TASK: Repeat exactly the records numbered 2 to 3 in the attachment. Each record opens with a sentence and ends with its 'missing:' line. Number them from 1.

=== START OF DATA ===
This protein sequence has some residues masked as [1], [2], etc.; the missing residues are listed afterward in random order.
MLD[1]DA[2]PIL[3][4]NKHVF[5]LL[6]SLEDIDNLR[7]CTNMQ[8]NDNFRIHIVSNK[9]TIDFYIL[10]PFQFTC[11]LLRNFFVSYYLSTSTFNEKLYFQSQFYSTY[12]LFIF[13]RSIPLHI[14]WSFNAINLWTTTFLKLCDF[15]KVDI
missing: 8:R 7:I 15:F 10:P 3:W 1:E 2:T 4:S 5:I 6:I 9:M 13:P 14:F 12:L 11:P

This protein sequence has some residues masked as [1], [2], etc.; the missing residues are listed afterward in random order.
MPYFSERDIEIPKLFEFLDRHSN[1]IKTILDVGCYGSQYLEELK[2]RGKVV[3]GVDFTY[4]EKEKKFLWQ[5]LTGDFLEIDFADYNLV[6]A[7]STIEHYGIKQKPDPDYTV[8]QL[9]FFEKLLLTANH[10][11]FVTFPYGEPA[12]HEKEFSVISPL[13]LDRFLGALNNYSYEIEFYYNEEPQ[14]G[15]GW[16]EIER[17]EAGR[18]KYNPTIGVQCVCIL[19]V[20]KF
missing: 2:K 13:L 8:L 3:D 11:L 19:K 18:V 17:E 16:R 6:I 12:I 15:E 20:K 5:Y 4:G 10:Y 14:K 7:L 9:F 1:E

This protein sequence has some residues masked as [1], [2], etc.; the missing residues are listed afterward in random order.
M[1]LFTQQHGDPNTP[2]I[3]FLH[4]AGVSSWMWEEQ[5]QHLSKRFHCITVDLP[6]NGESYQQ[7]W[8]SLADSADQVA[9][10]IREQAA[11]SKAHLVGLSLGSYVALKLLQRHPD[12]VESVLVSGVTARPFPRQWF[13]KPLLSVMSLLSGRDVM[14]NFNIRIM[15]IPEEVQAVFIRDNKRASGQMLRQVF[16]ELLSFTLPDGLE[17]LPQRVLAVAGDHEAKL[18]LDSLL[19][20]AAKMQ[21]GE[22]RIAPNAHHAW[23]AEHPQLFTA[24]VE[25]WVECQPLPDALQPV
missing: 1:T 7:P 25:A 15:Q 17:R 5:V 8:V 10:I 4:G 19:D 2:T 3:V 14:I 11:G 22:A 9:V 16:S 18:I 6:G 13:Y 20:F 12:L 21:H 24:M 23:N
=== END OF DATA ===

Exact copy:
This protein sequence has some residues masked as [1], [2], etc.; the missing residues are listed afterward in random order.
MPYFSERDIEIPKLFEFLDRHSN[1]IKTILDVGCYGSQYLEELK[2]RGKVV[3]GVDFTY[4]EKEKKFLWQ[5]LTGDFLEIDFADYNLV[6]A[7]STIEHYGIKQKPDPDYTV[8]QL[9]FFEKLLLTANH[10][11]FVTFPYGEPA[12]HEKEFSVISPL[13]LDRFLGALNNYSYEIEFYYNEEPQ[14]G[15]GW[16]EIER[17]EAGR[18]KYNPTIGVQCVCIL[19]V[20]KF
missing: 2:K 13:L 8:L 3:D 11:L 19:K 18:V 17:E 16:R 6:I 12:I 15:E 20:K 5:Y 4:G 10:Y 14:K 7:L 9:F 1:E

This protein sequence has some residues masked as [1], [2], etc.; the missing residues are listed afterward in random order.
M[1]LFTQQHGDPNTP[2]I[3]FLH[4]AGVSSWMWEEQ[5]QHLSKRFHCITVDLP[6]NGESYQQ[7]W[8]SLADSADQVA[9][10]IREQAA[11]SKAHLVGLSLGSYVALKLLQRHPD[12]VESVLVSGVTARPFPRQWF[13]KPLLSVMSLLSGRDVM[14]NFNIRIM[15]IPEEVQAVFIRDNKRASGQMLRQVF[16]ELLSFTLPDGLE[17]LPQRVLAVAGDHEAKL[18]LDSLL[19][20]AAKMQ[21]GE[22]RIAPNAHHAW[23]AEHPQLFTA[24]VE[25]WVECQPLPDALQPV
missing: 1:T 7:P 25:A 15:Q 17:R 5:V 8:V 10:I 4:G 19:D 2:T 3:V 14:I 11:G 22:A 9:V 16:S 18:I 6:G 13:Y 20:F 12:L 21:H 24:M 23:N